It may also happen through the mechanisms of biological/Darwinian evolution: variation, selection, reproduction etc. This has brought us humans to where we are today, with out biological possibilities and limitations. One interesting question here is the relationship between clarity on thoughts and evolution. Is there a biological tendency in us to take thoughts as true, or is it just learned and from culture? If there is this biological tendency, how did it come about? Has it been selected because it aids survival? To me, it seems that being more clear on thoughts aids healthy functioning and survival. It may be more likely that (a) too few people found this clarity to have an impact, (b) the selection pressure hasn’t been strong enough to select it out on a larger scale, and/or (c) although clarity on thoughts aids an healthy functioning, this may not translate into more children. Still, it’s possible that our biological evolution moves us in this direction, from a tendency to taking thoughts as true to a tendency to be more clear on thoughts. Or not.

It may happen through evolution of culture. Looking at the changes in human culture over time, from neolithic to today, we see different phases and stages. This can be seen as a meme evolution, driven by material, cultural and psychological factors.

Each of these maps of different types of evolution are from current western science. These maps and the data supporting them are images within my world of images. Recognizing that, through inquiry, they can be very helpful practical guidelines in some situations. Taking them as true, they become – among other things – a burden for me, a source of stress.

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Fascination with scary stories

Why are we – some of us – fascinated by scary stories?

I find a few different ways of looking at it.

Evolution

In an evolutionary context, it makes sense that we are drawn to explore scary things through stories. It helps us mentally prepare for similar situations in our own life. We get more familiar with the possible situations and how we may react, we get a bit desensitized to these types of situations so we may be more calm if or when something similar happens in our own life, and we get a chance to mentally explore different ways of dealing with it.

Beliefs

When I take a story about something scary as true, my attention tends to be drawn to these beliefs and what they are about. Again, it’s an invitation to mentally explore these situations in a safe setting, and how I may deal with it if something similar should happen in the real world. It’s also an invitation to explore these beliefs in themselves. Are they realistic? What’s more realistic? What’s more true for me?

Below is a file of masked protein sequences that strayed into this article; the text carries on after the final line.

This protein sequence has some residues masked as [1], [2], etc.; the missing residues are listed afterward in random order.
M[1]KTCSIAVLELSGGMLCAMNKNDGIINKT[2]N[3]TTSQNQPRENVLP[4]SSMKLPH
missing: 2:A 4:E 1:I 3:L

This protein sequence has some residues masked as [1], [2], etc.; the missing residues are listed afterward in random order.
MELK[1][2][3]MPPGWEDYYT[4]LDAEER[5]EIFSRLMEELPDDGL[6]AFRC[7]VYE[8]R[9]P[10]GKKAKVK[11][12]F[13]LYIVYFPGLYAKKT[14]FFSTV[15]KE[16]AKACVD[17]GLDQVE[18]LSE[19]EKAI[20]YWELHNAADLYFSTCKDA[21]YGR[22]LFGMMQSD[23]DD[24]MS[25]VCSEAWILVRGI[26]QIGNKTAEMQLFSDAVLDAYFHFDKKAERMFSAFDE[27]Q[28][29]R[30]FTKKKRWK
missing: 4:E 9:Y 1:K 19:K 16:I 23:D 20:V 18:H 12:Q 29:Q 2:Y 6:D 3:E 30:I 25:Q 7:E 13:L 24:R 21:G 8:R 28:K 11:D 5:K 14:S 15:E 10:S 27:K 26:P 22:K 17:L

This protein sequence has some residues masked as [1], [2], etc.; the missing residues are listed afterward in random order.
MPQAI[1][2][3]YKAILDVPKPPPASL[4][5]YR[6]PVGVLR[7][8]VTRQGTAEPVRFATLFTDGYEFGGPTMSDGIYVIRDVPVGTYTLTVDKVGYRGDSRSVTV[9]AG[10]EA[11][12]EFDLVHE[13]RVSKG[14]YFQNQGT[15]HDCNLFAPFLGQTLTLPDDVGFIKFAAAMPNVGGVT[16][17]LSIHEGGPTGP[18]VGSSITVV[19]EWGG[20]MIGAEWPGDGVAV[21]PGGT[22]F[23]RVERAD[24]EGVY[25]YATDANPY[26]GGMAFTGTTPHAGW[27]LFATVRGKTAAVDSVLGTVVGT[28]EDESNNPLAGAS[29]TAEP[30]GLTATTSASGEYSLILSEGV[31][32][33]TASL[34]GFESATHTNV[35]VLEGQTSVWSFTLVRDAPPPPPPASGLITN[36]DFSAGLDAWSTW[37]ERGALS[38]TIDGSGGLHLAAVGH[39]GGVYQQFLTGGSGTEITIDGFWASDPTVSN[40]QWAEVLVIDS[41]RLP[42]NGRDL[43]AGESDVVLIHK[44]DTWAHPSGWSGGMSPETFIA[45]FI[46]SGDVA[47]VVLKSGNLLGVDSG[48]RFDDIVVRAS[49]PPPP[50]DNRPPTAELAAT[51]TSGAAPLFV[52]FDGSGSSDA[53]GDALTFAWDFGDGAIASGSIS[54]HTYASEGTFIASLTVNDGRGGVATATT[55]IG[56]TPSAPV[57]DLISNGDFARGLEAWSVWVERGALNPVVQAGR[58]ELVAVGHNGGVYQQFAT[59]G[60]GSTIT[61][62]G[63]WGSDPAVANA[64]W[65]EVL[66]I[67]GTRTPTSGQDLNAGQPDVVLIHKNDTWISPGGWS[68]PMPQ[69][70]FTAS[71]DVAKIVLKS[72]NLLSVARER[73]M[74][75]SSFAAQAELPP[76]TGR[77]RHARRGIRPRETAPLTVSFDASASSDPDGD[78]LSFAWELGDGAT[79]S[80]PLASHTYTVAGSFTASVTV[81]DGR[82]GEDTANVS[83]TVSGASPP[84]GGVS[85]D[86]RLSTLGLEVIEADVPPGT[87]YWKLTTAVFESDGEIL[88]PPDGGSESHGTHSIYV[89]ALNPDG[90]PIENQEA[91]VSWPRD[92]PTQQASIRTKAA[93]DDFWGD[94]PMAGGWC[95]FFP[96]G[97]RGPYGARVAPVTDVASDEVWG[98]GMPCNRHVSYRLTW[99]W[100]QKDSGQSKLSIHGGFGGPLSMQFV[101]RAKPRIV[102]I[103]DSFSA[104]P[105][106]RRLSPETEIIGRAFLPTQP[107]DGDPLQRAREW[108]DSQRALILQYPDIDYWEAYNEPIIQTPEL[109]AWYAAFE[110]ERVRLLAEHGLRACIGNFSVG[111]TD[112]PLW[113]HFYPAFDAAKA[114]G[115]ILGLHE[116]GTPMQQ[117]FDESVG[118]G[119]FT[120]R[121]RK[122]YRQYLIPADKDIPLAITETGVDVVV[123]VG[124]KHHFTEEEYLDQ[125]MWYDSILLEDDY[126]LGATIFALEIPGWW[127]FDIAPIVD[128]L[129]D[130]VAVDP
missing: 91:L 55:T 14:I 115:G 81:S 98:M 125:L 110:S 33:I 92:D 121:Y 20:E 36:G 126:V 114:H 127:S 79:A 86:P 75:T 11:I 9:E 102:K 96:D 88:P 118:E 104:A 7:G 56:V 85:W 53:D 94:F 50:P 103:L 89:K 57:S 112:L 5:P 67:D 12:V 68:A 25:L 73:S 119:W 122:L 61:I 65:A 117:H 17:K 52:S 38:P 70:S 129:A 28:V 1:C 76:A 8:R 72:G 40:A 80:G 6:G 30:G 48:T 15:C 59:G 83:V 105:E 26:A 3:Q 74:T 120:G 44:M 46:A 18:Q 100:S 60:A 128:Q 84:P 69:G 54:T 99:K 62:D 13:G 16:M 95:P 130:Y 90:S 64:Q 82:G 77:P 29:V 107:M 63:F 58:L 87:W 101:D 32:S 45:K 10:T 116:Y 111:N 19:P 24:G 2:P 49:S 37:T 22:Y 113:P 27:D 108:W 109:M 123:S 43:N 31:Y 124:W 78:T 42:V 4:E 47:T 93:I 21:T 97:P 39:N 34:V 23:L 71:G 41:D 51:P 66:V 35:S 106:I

An impulse to wholeness as who I am, this human self

What I see in the wider world is a reflection of what’s here. So far, I have found how each one of my stories of the wider world – including anything scary – equally well applies to me. As long as I think some human quality or characteristic is only out there in the world, or only in me, it’s painful and uncomfortable. When I find it both in the wider world and in me, there is a sense of coming home and it’s much more comfortable. In this sense, being drawn to scary stories in an invitation for me to use it as a mirror, to find in myself what I see out there in the world, and whether the scary story is from “real life” or made up doesn’t matter much.

Finding a characteristic both in the wider world and myself, I can also relate to it in a more relaxed and level-headed manner, so this impulse to find wholeness also makes sense in an evolutionary perspective.

An impulse to clarity as what I am 

There is also an invitation to find clarity here. When I take a story as true, it’s uncomfortable. And finding more clarity on the story, it’s more comfortable. So when I am drawn to what I think of as scary stories, there is an invitation for me to identify and investigate any stressful belief that may come up. Through this, what I am – clarity and love, that which any experience and image happens within and as – notices itself more easily.

I also see that when I take a story as true I tend to get caught up in reactive emotions and one-sided views, and finding more clarity helps me function in a more healthy, kind and informed way in the world.